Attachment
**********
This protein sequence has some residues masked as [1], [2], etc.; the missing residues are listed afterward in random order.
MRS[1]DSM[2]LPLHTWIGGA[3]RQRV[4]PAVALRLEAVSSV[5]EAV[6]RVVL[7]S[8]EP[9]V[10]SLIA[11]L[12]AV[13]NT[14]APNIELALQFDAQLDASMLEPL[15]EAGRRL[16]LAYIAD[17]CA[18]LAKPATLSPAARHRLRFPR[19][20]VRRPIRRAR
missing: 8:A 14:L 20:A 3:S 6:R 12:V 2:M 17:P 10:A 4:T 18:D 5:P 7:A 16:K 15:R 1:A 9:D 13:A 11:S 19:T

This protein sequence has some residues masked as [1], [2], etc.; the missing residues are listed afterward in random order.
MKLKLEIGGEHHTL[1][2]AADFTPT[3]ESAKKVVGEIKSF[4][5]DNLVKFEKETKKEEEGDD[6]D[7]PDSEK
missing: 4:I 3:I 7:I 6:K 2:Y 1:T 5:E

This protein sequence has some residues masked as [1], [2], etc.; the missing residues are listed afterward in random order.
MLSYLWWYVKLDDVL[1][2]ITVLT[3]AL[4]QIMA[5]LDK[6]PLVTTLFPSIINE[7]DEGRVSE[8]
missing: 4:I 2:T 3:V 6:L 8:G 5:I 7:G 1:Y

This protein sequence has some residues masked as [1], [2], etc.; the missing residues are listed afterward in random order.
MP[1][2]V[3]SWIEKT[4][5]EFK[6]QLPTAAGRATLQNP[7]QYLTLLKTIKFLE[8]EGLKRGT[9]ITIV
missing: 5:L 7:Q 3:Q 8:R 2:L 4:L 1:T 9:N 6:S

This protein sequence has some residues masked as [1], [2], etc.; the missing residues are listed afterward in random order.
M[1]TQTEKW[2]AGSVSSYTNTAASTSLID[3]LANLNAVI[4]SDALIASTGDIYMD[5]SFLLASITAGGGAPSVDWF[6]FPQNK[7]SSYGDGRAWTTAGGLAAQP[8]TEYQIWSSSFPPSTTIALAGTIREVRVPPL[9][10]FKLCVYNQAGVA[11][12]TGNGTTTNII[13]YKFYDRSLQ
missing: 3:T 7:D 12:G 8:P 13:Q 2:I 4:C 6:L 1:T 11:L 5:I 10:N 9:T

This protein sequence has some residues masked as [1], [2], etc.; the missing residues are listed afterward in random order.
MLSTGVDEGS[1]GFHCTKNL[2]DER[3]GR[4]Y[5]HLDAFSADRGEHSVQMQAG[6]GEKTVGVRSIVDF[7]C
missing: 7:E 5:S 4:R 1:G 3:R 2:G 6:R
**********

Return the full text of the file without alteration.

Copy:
This protein sequence has some residues masked as [1], [2], etc.; the missing residues are listed afterward in random order.
MRS[1]DSM[2]LPLHTWIGGA[3]RQRV[4]PAVALRLEAVSSV[5]EAV[6]RVVL[7]S[8]EP[9]V[10]SLIA[11]L[12]AV[13]NT[14]APNIELALQFDAQLDASMLEPL[15]EAGRRL[16]LAYIAD[17]CA[18]LAKPATLSPAARHRLRFPR[19][20]VRRPIRRAR
missing: 8:A 14:L 20:A 3:S 6:R 12:V 2:M 17:P 10:A 4:T 18:D 5:P 7:A 16:K 15:R 1:A 9:D 13:A 11:S 19:T

This protein sequence has some residues masked as [1], [2], etc.; the missing residues are listed afterward in random order.
MKLKLEIGGEHHTL[1][2]AADFTPT[3]ESAKKVVGEIKSF[4][5]DNLVKFEKETKKEEEGDD[6]D[7]PDSEK
missing: 4:I 3:I 7:I 6:K 2:Y 1:T 5:E

This protein sequence has some residues masked as [1], [2], etc.; the missing residues are listed afterward in random order.
MLSYLWWYVKLDDVL[1][2]ITVLT[3]AL[4]QIMA[5]LDK[6]PLVTTLFPSIINE[7]DEGRVSE[8]
missing: 4:I 2:T 3:V 6:L 8:G 5:I 7:G 1:Y

This protein sequence has some residues masked as [1], [2], etc.; the missing residues are listed afterward in random order.
MP[1][2]V[3]SWIEKT[4][5]EFK[6]QLPTAAGRATLQNP[7]QYLTLLKTIKFLE[8]EGLKRGT[9]ITIV
missing: 5:L 7:Q 3:Q 8:R 2:L 4:L 1:T 9:N 6:S

This protein sequence has some residues masked as [1], [2], etc.; the missing residues are listed afterward in random order.
M[1]TQTEKW[2]AGSVSSYTNTAASTSLID[3]LANLNAVI[4]SDALIASTGDIYMD[5]SFLLASITAGGGAPSVDWF[6]FPQNK[7]SSYGDGRAWTTAGGLAAQP[8]TEYQIWSSSFPPSTTIALAGTIREVRVPPL[9][10]FKLCVYNQAGVA[11][12]TGNGTTTNII[13]YKFYDRSLQ
missing: 3:T 7:D 12:G 8:P 13:Q 2:I 4:C 6:L 1:T 11:L 5:I 10:N 9:T

This protein sequence has some residues masked as [1], [2], etc.; the missing residues are listed afterward in random order.
MLSTGVDEGS[1]GFHCTKNL[2]DER[3]GR[4]Y[5]HLDAFSADRGEHSVQMQAG[6]GEKTVGVRSIVDF[7]C
missing: 7:E 5:S 4:R 1:G 3:R 2:G 6:R